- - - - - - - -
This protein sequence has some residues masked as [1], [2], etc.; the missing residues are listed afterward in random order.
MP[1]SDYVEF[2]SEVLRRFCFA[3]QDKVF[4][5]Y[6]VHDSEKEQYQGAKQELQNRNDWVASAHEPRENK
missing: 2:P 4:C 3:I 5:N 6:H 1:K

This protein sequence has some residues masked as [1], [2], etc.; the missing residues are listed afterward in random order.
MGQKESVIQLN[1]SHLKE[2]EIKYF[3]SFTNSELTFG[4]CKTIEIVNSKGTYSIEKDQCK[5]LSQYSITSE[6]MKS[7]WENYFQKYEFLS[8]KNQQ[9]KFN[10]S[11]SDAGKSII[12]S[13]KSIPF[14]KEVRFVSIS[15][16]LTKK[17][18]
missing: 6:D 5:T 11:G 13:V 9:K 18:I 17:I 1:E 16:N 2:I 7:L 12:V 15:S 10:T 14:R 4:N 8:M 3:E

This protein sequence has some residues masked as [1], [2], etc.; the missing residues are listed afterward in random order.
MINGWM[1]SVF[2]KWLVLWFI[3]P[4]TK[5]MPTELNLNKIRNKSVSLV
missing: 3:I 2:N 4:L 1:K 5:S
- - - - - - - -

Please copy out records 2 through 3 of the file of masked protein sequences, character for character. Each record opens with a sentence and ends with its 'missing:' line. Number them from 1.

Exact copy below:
This protein sequence has some residues masked as [1], [2], etc.; the missing residues are listed afterward in random order.
MGQKESVIQLN[1]SHLKE[2]EIKYF[3]SFTNSELTFG[4]CKTIEIVNSKGTYSIEKDQCK[5]LSQYSITSE[6]MKS[7]WENYFQKYEFLS[8]KNQQ[9]KFN[10]S[11]SDAGKSII[12]S[13]KSIPF[14]KEVRFVSIS[15][16]LTKK[17][18]
missing: 6:D 5:T 11:G 13:V 9:K 18:I 17:I 1:E 16:N 2:I 7:L 12:V 15:S 10:T 14:R 4:N 8:M 3:E

This protein sequence has some residues masked as [1], [2], etc.; the missing residues are listed afterward in random order.
MINGWM[1]SVF[2]KWLVLWFI[3]P[4]TK[5]MPTELNLNKIRNKSVSLV
missing: 3:I 2:N 4:L 1:K 5:S